You see, it’s the anticipation of the next fishing trip that keeps me going, I get
so excited by the prospect of an evening’s fishing, any evening’s fishing. Myriad
thoughts flit through my head. Getting my sandwiches ready…which way is
the wind blowing?… flies, line, leaders all in order…dries, wets or nymphs? –
hopefully dries. Pouring coffee into my flask… will it rain tonight? Packing the
car…will there be a good hatch? Then, on the road… this is going to be a great.
Tackling up in the car park watching anglers two handedly dragging bags of fish
to be weighed… today is the day!!
Ah well, c’est la vie there is always tomorrow.
I am sure that there are a few like me out there who simply enjoy fishing for the
sake of fishing. My fishing friends will hate this and run for cover when I quote
or misquote Izaak Walton again, ‘piscator non solum piscatur’ – ‘there is more to
fishing than fish’. Like pulling up a boat onto the shore of a mountain loch after a
morning session and having a great lunch with my friends and talking about all
the fish we missed and might catch later. The feel of the take of the first fish of
the day. Sheltering in the woods in a downpour, watching ospreys getting it right.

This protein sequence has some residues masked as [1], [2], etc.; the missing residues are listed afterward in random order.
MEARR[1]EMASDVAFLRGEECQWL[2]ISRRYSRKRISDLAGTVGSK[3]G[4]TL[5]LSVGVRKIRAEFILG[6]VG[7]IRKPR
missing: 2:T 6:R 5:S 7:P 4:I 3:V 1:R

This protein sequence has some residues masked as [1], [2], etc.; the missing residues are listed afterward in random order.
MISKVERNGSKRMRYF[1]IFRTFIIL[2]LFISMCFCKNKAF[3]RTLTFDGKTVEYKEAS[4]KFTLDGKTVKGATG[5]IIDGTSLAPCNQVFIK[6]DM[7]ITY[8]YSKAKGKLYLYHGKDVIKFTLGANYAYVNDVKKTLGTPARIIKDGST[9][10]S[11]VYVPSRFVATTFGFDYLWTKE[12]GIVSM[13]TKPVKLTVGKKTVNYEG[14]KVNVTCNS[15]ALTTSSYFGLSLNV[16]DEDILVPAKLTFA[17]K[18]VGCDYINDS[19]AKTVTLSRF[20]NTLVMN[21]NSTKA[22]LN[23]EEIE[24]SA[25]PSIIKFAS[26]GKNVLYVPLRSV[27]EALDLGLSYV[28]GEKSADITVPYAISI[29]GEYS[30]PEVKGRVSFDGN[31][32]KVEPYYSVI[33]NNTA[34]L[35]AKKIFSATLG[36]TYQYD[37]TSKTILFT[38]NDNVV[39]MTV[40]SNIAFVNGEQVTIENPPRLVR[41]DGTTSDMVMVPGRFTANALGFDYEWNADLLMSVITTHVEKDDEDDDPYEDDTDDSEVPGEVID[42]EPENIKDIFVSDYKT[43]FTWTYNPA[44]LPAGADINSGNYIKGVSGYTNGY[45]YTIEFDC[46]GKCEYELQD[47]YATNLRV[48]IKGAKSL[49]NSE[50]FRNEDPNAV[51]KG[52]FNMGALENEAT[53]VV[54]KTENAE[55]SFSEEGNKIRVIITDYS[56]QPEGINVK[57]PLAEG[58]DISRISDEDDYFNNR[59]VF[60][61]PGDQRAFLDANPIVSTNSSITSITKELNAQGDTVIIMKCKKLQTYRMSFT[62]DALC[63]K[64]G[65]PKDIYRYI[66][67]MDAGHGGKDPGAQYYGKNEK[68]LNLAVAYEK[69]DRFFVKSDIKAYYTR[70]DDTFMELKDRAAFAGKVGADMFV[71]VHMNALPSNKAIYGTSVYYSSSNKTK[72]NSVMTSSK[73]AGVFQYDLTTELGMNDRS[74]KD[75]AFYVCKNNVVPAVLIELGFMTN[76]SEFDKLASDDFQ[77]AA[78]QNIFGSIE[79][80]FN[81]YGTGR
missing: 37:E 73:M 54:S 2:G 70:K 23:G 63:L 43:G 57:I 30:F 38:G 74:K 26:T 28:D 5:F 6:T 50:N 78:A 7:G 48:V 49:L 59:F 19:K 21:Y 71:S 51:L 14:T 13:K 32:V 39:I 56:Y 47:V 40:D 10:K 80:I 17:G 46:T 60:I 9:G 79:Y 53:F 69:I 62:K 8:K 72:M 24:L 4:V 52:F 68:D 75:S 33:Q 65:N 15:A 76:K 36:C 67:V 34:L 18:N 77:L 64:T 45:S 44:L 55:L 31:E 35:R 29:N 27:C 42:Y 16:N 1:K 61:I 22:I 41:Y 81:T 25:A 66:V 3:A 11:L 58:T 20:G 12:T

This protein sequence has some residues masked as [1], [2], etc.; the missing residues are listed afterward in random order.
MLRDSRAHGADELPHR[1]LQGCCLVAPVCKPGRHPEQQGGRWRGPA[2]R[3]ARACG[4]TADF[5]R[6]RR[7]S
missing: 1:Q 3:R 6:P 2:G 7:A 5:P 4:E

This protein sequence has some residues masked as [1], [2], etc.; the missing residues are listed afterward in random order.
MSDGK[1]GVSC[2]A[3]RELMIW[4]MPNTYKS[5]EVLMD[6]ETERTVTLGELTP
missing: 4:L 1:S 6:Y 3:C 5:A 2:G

Sitting having a coffee and a cigar watching bats in the twilight after a good day’s
fishing. Memorable stuff.
This scenario roughly sums up how my fishing seasons pan out. That said, I
do admit to rare brief sojourns into the bushes to retrieve my rod, where I have
thrown it after a bout of fishless temper. Hardys would be horrified. Alternatively,
it might have been the lovely Diawa I once won in the Trout and Salmon
crossword. However, I always carry on regardless, such is my dedication to the
art of the angle.
As in previous years, nothing can diminish the excitement I feel during the run-
up to the 15th of March 2013 for the start of another wonderful season, no matter
how good or bad it, or I, turn out to be. It’s not going to depend upon bag size or
fish size. I am certainly not a trophy hunter. It’s going to be about the quality of
my time spent on the shores of the lochs I love.
I’ll say again, I am not much of an angler. I know there are going to be great
times and some not so great. At the end of the day these will all be wonderful
in their own way – wonderful enough to keep me going throughout the close
season, eager to cast a fly once more. That’s what fishing is all about. I can’t
Apologies for the quality of this image and thanks to the Maya foundation
The pain has been excruciating and I have been unable to fish over the close season and it has left me a bit fed up, hence very little blog action over the last while. Last week I had a cortisone injection and the pain has died down so heres hoping I will be able to fish soon. I plan to have my first outing on the 6th of April after some physiotherapy so fingers crossed. Getting old doesn’t come on its own. Anyways up watch this space and I wish a good season to everyone.